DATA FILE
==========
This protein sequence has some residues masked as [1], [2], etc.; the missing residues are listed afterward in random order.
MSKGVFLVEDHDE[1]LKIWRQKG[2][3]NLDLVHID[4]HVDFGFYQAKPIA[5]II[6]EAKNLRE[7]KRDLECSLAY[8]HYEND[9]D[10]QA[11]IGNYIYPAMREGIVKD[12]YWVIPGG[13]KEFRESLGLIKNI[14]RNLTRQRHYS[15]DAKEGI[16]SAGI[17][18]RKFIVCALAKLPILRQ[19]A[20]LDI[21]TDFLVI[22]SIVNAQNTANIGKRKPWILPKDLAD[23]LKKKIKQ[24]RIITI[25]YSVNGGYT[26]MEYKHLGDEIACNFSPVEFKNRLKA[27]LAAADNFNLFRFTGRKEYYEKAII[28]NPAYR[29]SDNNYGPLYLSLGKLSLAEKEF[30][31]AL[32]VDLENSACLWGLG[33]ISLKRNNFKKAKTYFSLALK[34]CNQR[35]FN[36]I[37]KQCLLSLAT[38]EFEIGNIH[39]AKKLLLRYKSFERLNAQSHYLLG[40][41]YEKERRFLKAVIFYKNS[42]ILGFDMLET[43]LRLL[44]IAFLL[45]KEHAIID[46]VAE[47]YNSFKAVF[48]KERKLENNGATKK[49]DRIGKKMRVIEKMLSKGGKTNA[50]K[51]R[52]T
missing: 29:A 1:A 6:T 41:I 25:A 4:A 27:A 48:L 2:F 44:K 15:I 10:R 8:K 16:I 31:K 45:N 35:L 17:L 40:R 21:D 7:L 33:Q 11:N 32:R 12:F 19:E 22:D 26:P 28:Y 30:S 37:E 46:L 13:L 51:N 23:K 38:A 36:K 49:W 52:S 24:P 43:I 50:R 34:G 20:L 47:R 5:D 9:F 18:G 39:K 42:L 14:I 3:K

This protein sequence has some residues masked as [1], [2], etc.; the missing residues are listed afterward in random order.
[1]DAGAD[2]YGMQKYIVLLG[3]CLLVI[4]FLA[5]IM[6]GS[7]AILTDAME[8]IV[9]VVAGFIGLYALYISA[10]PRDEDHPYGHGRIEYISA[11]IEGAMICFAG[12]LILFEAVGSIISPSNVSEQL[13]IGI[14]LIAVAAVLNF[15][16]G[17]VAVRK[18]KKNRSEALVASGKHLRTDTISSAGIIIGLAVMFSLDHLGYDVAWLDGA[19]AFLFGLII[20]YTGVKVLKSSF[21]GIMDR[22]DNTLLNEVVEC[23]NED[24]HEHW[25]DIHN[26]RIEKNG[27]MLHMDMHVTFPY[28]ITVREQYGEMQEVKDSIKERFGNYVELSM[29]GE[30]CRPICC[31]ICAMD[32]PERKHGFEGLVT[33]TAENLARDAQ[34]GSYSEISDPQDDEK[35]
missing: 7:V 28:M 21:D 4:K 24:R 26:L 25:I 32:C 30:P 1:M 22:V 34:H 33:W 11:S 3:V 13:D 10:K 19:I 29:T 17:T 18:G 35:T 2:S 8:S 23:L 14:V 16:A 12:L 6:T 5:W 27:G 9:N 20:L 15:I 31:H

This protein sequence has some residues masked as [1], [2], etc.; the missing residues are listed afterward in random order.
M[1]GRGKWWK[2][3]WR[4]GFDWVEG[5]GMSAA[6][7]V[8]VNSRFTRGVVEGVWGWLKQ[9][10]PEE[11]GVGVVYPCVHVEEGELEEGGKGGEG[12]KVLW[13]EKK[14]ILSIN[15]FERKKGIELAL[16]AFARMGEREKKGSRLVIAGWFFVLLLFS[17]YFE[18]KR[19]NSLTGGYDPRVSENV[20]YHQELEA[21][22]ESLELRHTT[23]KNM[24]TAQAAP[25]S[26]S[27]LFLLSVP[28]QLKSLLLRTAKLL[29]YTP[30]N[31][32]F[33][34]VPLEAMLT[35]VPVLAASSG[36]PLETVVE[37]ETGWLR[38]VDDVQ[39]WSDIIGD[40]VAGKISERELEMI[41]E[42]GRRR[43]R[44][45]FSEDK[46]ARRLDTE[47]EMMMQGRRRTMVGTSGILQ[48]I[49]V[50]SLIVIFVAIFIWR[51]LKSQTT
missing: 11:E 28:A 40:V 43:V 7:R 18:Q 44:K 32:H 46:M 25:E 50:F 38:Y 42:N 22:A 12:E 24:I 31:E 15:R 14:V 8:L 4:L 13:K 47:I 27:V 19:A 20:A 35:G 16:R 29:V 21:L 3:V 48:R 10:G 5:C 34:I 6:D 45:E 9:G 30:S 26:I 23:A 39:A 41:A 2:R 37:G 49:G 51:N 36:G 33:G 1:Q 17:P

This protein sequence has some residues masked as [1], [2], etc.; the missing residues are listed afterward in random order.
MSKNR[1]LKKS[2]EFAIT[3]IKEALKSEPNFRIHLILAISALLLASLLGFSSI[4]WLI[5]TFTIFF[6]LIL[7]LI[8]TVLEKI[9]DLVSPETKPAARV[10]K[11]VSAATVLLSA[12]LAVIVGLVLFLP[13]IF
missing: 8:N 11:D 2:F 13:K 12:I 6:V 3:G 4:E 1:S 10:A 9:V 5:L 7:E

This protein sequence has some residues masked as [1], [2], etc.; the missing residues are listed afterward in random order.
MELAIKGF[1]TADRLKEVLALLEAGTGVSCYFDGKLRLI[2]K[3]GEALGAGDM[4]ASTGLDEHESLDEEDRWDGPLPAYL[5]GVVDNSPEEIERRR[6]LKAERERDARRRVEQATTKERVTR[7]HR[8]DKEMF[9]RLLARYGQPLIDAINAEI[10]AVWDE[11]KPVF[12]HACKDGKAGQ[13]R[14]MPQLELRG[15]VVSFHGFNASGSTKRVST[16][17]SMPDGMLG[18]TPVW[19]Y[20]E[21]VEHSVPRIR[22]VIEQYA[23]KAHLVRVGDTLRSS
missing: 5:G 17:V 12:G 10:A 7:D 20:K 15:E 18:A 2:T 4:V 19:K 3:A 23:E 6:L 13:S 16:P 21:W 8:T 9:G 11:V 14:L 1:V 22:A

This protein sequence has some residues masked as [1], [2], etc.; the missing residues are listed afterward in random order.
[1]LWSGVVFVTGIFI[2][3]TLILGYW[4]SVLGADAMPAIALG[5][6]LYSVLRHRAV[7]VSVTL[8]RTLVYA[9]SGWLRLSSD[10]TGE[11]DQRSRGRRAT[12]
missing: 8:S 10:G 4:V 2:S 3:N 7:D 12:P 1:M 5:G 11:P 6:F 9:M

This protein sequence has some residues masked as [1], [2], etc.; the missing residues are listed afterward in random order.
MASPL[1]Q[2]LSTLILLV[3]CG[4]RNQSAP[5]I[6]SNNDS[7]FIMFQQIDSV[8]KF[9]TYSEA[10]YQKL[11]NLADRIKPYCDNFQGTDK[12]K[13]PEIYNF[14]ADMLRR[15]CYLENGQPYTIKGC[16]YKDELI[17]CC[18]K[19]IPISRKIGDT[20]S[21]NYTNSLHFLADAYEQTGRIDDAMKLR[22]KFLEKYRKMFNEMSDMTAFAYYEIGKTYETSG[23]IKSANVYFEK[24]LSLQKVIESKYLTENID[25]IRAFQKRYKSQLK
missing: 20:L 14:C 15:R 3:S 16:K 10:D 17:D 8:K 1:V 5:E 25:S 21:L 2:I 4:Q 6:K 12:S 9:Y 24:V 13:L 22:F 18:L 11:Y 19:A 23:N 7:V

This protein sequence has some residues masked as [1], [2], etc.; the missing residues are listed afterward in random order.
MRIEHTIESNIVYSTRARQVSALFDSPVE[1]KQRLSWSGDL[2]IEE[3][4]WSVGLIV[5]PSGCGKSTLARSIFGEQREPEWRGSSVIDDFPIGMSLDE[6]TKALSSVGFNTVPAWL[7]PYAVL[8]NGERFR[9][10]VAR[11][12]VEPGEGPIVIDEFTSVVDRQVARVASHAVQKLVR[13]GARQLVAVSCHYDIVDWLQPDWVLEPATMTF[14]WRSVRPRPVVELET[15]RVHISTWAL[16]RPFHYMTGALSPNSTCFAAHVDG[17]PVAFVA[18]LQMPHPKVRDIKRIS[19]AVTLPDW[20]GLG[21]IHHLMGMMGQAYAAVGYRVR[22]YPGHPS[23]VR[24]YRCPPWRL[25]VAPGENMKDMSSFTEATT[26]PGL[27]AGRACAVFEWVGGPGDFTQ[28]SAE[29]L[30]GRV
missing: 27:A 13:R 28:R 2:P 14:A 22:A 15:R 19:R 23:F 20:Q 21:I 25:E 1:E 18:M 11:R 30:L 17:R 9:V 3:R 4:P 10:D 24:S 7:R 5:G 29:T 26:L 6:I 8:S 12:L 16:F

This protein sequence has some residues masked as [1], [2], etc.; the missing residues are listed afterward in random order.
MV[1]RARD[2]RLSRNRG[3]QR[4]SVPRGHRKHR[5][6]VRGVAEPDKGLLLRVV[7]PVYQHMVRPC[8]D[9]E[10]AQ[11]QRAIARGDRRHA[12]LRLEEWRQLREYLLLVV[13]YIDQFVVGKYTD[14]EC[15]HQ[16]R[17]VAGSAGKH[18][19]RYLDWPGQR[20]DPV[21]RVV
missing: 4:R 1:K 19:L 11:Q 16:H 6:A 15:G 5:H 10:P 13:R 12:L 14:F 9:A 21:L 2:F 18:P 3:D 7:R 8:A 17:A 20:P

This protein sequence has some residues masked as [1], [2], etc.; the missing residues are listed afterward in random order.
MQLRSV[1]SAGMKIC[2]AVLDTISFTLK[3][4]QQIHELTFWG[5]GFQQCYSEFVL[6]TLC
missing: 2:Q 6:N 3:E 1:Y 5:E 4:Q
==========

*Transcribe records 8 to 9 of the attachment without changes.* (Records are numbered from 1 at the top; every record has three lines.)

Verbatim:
This protein sequence has some residues masked as [1], [2], etc.; the missing residues are listed afterward in random order.
MRIEHTIESNIVYSTRARQVSALFDSPVE[1]KQRLSWSGDL[2]IEE[3][4]WSVGLIV[5]PSGCGKSTLARSIFGEQREPEWRGSSVIDDFPIGMSLDE[6]TKALSSVGFNTVPAWL[7]PYAVL[8]NGERFR[9][10]VAR[11][12]VEPGEGPIVIDEFTSVVDRQVARVASHAVQKLVR[13]GARQLVAVSCHYDIVDWLQPDWVLEPATMTF[14]WRSVRPRPVVELET[15]RVHISTWAL[16]RPFHYMTGALSPNSTCFAAHVDG[17]PVAFVA[18]LQMPHPKVRDIKRIS[19]AVTLPDW[20]GLG[21]IHHLMGMMGQAYAAVGYRVR[22]YPGHPS[23]VR[24]YRCPPWRL[25]VAPGENMKDMSSFTEATT[26]PGL[27]AGRACAVFEWVGGPGDFTQ[28]SAE[29]L[30]GRV
missing: 27:A 13:R 28:R 2:P 14:A 22:A 15:R 19:R 23:F 20:Q 21:I 25:E 1:E 18:M 11:R 30:L 17:R 9:V 3:R 4:P 10:D 24:S 7:R 5:G 29:T 26:L 6:I 8:S 12:L 16:F

This protein sequence has some residues masked as [1], [2], etc.; the missing residues are listed afterward in random order.
MV[1]RARD[2]RLSRNRG[3]QR[4]SVPRGHRKHR[5][6]VRGVAEPDKGLLLRVV[7]PVYQHMVRPC[8]D[9]E[10]AQ[11]QRAIARGDRRHA[12]LRLEEWRQLREYLLLVV[13]YIDQFVVGKYTD[14]EC[15]HQ[16]R[17]VAGSAGKH[18][19]RYLDWPGQR[20]DPV[21]RVV
missing: 4:R 1:K 19:L 11:Q 16:H 6:A 15:G 5:H 10:P 13:R 12:L 14:F 9:A 21:L 2:F 18:P 3:D 7:R 8:A 17:A 20:P